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NMSU Extension vegetable specialist stays busy fielding media inquiries about chile

The aroma of chile roasting is a sign that fall has arrived in New Mexico.

Three people in a chile field, with a sign that says Jarales
Stephanie Walker, NMSU Extension vegetable specialist and spokes person for New Mexico chile growers and processing industry, is called upon frequently by media from across the country to answer questions about the hot culinary subject: chile. Recently she talks with chile enthusiasts during a field tour of landrace chile. (NMSU photo by Jane Moorman)

For Stephanie Walker, that aroma means an increase in phone calls from people from near and far asking about the uniquely New Mexican spicy crop.

As New Mexico State University Cooperative Extension Service's vegetable specialist, Walker fields inquiries about the chile crop at least once a month. During chile season, the calls increase to as many as two a week from the media wanting information about the state's native plant.

"The calls are mainly newspapers and radio stations from around the state, and periodically the call will be from national media," she said.

One of those calls, recently, was a National Public Radio reporter who needed Walker's expertise about the processing of chile. Earlier this month, she was on the Public Broadcasting Service series "Ask This Old House."

"For most professors, it's not necessarily part of their job duties to have interviews with the media, but for Extension faculty it is our duty to get the information out to the general public," she said. "I consider it a very important part of my job."

Working with Paul Bosland and the New Mexico Chile Pepper Institute, Walker has become a voice for the chile growers and processing industry.

Sometimes, she doesn't know where that spokesperson role is going to take her. Such as in 2009, when the Food Network called the chile institute requesting someone to join them at the Chile Festival in Bosque Del Apache to answer questions about the history of chile.

"I was ready to answer their questions," she said. "But, when I got to the festival, things changed. Before I knew it, I was judging green chile cheeseburgers for a Bobby Flay Throwdown against Bobby Olguin, owner of the Buckhorn Tavern in San Antonio."

That was her introduction into the behind-the-scenes world of television.

"Hanging around with the camera crew and producers, I realized that New Mexico is an exotic place to them," she said. "Our culture is very unique and of interest to people from across the nation."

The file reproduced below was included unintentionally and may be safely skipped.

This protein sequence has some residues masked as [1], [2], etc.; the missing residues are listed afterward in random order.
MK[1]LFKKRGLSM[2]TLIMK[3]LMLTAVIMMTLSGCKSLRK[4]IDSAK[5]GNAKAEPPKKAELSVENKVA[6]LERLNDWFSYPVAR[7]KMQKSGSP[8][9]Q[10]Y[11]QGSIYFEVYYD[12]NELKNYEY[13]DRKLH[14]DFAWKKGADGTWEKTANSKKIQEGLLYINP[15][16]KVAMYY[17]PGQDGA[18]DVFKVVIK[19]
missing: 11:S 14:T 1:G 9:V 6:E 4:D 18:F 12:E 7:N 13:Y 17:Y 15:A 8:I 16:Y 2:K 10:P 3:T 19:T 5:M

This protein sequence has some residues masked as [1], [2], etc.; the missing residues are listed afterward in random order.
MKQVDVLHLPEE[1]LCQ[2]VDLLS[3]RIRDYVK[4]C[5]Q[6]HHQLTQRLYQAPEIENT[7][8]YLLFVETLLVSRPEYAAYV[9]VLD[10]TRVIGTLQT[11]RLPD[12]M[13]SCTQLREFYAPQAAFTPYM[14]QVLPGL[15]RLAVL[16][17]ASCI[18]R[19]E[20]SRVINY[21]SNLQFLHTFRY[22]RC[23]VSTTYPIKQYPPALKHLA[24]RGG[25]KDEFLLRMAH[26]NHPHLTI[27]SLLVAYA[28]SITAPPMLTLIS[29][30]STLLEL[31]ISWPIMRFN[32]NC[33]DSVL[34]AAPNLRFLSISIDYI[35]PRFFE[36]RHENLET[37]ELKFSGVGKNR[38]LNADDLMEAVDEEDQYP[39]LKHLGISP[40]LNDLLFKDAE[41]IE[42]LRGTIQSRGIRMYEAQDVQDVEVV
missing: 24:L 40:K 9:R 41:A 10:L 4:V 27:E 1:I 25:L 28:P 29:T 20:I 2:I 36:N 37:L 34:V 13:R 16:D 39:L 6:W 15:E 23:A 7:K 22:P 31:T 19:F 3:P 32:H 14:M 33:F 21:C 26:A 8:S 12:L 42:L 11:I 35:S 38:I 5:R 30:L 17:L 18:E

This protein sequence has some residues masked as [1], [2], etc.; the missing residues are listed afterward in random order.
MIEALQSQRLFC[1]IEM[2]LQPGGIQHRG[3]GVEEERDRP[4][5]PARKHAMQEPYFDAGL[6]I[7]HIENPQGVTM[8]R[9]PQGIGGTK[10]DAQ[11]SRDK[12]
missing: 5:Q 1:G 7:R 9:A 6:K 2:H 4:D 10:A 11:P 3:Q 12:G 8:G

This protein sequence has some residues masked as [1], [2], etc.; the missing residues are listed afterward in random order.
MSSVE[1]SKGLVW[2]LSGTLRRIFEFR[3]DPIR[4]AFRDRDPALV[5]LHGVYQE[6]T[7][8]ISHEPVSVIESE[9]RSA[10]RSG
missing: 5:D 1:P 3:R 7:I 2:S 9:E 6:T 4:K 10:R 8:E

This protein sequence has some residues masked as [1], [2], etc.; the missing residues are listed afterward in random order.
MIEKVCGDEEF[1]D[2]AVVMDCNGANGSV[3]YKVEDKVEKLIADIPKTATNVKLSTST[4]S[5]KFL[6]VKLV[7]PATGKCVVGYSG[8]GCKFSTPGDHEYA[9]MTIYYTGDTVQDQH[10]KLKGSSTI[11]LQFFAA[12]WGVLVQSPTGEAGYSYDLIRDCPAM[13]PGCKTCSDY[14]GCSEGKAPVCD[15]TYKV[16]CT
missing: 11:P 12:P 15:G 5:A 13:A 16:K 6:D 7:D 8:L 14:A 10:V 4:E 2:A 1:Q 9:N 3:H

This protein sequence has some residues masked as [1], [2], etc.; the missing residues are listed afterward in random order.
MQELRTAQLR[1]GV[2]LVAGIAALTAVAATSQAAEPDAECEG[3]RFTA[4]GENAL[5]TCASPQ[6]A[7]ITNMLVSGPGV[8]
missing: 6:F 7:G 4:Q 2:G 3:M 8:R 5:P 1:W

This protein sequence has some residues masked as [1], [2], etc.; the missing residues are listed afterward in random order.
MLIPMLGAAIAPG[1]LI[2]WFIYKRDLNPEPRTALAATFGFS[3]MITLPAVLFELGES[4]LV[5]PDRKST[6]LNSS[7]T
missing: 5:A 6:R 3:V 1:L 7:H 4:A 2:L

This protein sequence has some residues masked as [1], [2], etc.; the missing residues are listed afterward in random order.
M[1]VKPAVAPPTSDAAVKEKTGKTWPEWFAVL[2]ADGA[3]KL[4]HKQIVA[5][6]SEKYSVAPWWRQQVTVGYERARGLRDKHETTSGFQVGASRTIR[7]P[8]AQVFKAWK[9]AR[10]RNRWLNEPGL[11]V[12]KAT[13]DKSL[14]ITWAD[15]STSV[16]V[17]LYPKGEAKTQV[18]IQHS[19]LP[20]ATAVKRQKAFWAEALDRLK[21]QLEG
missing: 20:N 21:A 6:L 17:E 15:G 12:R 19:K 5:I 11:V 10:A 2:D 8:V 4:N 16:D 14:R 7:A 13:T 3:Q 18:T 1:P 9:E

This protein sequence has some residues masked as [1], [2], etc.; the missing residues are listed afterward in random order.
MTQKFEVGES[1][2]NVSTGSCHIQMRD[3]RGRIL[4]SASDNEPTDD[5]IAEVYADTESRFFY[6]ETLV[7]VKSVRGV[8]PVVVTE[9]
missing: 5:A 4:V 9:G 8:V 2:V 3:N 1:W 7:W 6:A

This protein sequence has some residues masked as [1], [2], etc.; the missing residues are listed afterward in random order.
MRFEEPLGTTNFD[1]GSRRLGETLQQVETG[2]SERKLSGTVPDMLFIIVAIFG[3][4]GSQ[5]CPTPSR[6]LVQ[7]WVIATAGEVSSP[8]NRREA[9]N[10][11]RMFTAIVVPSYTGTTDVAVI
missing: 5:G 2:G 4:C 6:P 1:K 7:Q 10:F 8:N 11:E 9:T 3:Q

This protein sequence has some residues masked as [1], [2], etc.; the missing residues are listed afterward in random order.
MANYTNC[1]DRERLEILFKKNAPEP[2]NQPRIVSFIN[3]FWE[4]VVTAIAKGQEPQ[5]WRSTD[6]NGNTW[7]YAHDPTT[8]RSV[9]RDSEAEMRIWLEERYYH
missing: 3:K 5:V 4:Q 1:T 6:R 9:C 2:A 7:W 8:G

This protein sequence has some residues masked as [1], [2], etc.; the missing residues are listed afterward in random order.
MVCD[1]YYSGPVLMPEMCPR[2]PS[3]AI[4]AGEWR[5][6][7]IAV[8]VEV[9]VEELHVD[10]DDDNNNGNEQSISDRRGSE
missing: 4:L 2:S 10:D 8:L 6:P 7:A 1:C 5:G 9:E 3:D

During the recent shooting of the "Ask This Old House" episode, she discovered the amount of time it takes to produce a 10-minute segment - all day.

"We pretty much adlib most of it, including when I told the host, Roger Cook, that a large bag of chile was a week's supply for most New Mexicans," she said.

Walker's introduction into the world of chile expanded from an average person to expert over the years since 1984 when she obtained her undergraduate degree in biology, specializing in microbiology, from NMSU.

"My family moved to Las Cruces when I was in middle school. We came from a very non-spicy part of the country to a spicy place," she said of the move from her native Pennsylvania, to Montreal, Canada, then to New Mexico. "It took a few years before we really started to like eating chile. Now I have it with every meal."

Walker never thought about a career or occupation associated with chiles, until she landed a job at the Old El Paso Mountain Pass Canning plant as a quality control supervisor.

"It was a unique take on things," she said. "My first few years at Mountain Pass Canning, I had the pleasure of actually working with our field manager Joe Parker, for whom the 'NuMex Joe E. Parker' chile is named. I got to learn first-hand from Joe what makes good quality green chile."

After 10 years, she returned to NMSU as a graduate student with world-renowned chile researcher Bosland.

"While at Mountain Pass I worked in research and development, and found that I was fascinated with the genetics, and wanted to get more into the actual chile variety work," she said.

While obtaining her master's and doctorate, Walker's research has focused on developing a plant that is resistant to phytophthora capsici, a devastating disease that can attack the roots, leaves and fruit of the chile plant; and developing a variety of paprika that can be harvested mechanically.

In 2004 she assumed the duties of the NMSU Extension's vegetable specialist.